- Prime Minister Vladimir Putin opened the Russian section of an oil pipeline that will boost oil exports to China from East Siberia.
“This is an important project because we are beginning to diversify the delivery of our energy resources,” Putin said at today’s opening of the pipeline in Skovorodino in Russia’s Far Eastern Amur region, in comments posted on his official website. “Thus far, shipments were made to our European partners.”
Putin said Russia is currently pumping 120 million to 130 million tons of oil to Europe and only “a small amount to Asia Pacific,” according to comments on his site.
“The China-Pacific pipeline is the most important energy project in Russia since the opening of the gas pipeline to Europe,” said Chris Weafer, chief strategist at UralSib Financial Corp., in e-mailed comments today. “It means that Russia’s strategic importance to China has increased considerably.”
Construction of the 64-kilometer (40-mile) pipeline on the Russian side was launched by OAO Transneft, the oil pipeline monopoly, in April 2009, according to state-run Vesti-24 television. From the border, the pipeline will run a further 960 kilometers to the Chinese town of Daqing, located in the country’s northeast. China will begin testing after completion of its section of the pipeline in late September, Vesti added.
The pipeline will initially carry 30 million tons of oil a year, which may expand to 50 million tons, Vesti reported Putin as saying.
Igor Sechin, Putin’s deputy for energy, said Russia would also open 500 gas stations across China, Vesti added.....
[For some reason, the powers that be are allowing Turkmenistan, Afghanistan and Pakistan to pretend on their world stage that there is a chance in hell that the TAPI pipeline can be built.... It even serves American destabilization plans to allow the players to pretend that Iranian gas can be part of the solution, just as they pretend that Iran can help fill Nabucco... As always, the pipeline will remain just a pipe dream until Afghanistan is tamed....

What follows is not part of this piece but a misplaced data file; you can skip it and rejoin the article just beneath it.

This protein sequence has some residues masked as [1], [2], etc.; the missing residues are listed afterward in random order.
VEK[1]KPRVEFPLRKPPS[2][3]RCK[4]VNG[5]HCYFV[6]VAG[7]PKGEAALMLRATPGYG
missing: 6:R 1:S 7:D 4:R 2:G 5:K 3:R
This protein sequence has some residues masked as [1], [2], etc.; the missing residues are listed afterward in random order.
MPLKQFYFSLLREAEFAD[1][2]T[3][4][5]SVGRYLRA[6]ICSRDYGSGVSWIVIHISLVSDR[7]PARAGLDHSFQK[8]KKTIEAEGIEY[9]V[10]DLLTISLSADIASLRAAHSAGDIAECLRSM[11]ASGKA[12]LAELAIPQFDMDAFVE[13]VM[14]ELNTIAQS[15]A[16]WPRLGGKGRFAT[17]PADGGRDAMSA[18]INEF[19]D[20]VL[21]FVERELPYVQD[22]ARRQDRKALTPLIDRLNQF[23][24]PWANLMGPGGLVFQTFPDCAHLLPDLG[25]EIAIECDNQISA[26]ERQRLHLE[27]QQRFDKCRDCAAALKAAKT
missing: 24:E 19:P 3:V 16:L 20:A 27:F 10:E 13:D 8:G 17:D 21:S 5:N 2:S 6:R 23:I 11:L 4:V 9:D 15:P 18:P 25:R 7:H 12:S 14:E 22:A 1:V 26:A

Perhaps an even greater obstacle than the Taliban is the Balouch insurgency. Pakistan may be able to force some kind of deal with their clients, the Taliban, but it has so far been unable to demolish the tenacious Balouch resistance. The Army has so been unable to protect Pakistan's small gas transmission lines, let alone the dozens of large diameter pipes tied to Central Asia.
Balouchistan can only be made safe for international pipelines in one of two possible methods, either by giving in completely to demands for an independent Balouch nation, or by bombing the areas that support the resistance back into the stone age (daily life for the Balouchs is barely above that level now). If Pakistan is willing to accept American B-52 and B-1 bombers over the country, repeating the tactics used at Tora Bora, or if all the players are willing to accept global condemnation for this criminal bombing campaign, then it could theoretically be done. But have American leaders become so desperate that they are accelerating their plans to this, the final stage of no-holds-barred military action? Are they now willing to throw-off the cloak of respectability and openly make such a bold move for world conquest?
If the Beast has become this desperate, then there will be no restraining force of popular opinion to prevent the alleged defender of "democracy" from using its entire arsenal to solve the equation, even tactical neutron bombs (you know, the neat little nukes that kill, but leave property intact?).
"Pipelineistan" will never succeed until America is ready to let the mask fall.]
Plans for a pipeline to deliver natural gas from Turkmenistan through Afghanistan to Pakistan and India are picking up steam but the decade-long dream still risks never leaving the drawing board.
The Turkmenistan-Afghanistan-Pakistan-India, or TAPI, pipeline has featured prominently in recent talks among regional leaders eager to jumpstart the faltering project for reasons of economics or security.
But with spiraling violence in Afghanistan, one of the world’s most opaque regimes in Turkmenistan and miserable Pakistan-India relations, analysts remain skeptical that anyone can succeed in raising the pipeline off the desert floor.